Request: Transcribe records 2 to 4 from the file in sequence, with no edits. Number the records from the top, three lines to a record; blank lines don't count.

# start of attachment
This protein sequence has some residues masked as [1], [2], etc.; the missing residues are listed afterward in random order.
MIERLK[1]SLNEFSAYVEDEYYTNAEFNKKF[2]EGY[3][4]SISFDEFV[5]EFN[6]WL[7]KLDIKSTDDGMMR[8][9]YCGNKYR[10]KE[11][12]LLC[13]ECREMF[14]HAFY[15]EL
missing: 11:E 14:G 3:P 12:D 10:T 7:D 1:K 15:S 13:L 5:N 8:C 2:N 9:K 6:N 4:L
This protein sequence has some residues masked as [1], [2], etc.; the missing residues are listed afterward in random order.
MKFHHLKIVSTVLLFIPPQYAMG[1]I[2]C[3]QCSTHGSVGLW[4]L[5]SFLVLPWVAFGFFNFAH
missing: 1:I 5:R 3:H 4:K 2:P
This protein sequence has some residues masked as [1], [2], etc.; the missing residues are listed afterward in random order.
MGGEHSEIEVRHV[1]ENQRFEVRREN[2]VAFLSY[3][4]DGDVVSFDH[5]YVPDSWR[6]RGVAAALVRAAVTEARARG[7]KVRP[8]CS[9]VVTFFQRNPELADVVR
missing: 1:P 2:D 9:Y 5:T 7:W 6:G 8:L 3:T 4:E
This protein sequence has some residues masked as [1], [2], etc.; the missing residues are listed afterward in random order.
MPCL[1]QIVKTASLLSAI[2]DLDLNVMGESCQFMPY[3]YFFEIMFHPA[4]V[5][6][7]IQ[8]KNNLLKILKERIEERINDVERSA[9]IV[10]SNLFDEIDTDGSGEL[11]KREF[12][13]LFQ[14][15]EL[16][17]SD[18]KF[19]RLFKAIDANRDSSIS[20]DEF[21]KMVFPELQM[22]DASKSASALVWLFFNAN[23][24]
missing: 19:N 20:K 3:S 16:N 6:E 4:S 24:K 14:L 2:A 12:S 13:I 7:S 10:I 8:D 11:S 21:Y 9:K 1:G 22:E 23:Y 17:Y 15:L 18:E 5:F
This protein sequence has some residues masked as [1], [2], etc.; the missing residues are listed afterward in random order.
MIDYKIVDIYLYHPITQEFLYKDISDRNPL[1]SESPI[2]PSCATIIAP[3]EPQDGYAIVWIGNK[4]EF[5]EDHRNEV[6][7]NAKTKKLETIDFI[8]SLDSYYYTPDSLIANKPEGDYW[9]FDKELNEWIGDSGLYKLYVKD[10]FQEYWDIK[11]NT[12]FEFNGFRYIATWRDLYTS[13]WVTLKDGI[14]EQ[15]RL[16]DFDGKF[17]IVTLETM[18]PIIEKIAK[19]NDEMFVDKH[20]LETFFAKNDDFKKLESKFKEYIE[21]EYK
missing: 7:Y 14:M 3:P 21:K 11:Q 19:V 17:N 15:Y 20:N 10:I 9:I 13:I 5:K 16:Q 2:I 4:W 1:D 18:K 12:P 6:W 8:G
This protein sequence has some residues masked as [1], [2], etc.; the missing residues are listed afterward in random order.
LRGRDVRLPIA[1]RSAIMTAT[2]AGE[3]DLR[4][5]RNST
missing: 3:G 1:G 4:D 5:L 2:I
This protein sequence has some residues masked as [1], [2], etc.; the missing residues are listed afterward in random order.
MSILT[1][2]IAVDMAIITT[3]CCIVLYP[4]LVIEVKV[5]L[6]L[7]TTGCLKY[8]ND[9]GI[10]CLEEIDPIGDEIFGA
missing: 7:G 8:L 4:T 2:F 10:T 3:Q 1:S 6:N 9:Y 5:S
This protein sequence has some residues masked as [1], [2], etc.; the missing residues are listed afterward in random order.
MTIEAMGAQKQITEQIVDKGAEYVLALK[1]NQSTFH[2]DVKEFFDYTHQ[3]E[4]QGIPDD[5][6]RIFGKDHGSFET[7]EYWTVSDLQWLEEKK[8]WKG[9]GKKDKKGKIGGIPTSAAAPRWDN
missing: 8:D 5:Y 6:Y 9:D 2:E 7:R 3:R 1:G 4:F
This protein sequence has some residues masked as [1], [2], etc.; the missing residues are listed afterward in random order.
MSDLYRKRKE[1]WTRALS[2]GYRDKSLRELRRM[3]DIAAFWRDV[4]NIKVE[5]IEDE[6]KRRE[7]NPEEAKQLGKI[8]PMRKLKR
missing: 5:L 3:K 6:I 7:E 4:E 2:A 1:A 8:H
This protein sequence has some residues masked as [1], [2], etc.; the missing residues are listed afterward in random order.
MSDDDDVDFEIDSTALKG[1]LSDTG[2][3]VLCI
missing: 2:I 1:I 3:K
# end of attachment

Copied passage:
This protein sequence has some residues masked as [1], [2], etc.; the missing residues are listed afterward in random order.
MKFHHLKIVSTVLLFIPPQYAMG[1]I[2]C[3]QCSTHGSVGLW[4]L[5]SFLVLPWVAFGFFNFAH
missing: 1:I 5:R 3:H 4:K 2:P
This protein sequence has some residues masked as [1], [2], etc.; the missing residues are listed afterward in random order.
MGGEHSEIEVRHV[1]ENQRFEVRREN[2]VAFLSY[3][4]DGDVVSFDH[5]YVPDSWR[6]RGVAAALVRAAVTEARARG[7]KVRP[8]CS[9]VVTFFQRNPELADVVR
missing: 1:P 2:D 9:Y 5:T 7:W 6:G 8:L 3:T 4:E
This protein sequence has some residues masked as [1], [2], etc.; the missing residues are listed afterward in random order.
MPCL[1]QIVKTASLLSAI[2]DLDLNVMGESCQFMPY[3]YFFEIMFHPA[4]V[5][6][7]IQ[8]KNNLLKILKERIEERINDVERSA[9]IV[10]SNLFDEIDTDGSGEL[11]KREF[12][13]LFQ[14][15]EL[16][17]SD[18]KF[19]RLFKAIDANRDSSIS[20]DEF[21]KMVFPELQM[22]DASKSASALVWLFFNAN[23][24]
missing: 19:N 20:K 3:S 16:N 6:E 4:S 24:K 14:L 2:A 12:S 13:I 7:S 10:I 8:D 11:S 21:Y 9:K 1:G 22:E 23:Y 17:Y 15:L 18:E 5:F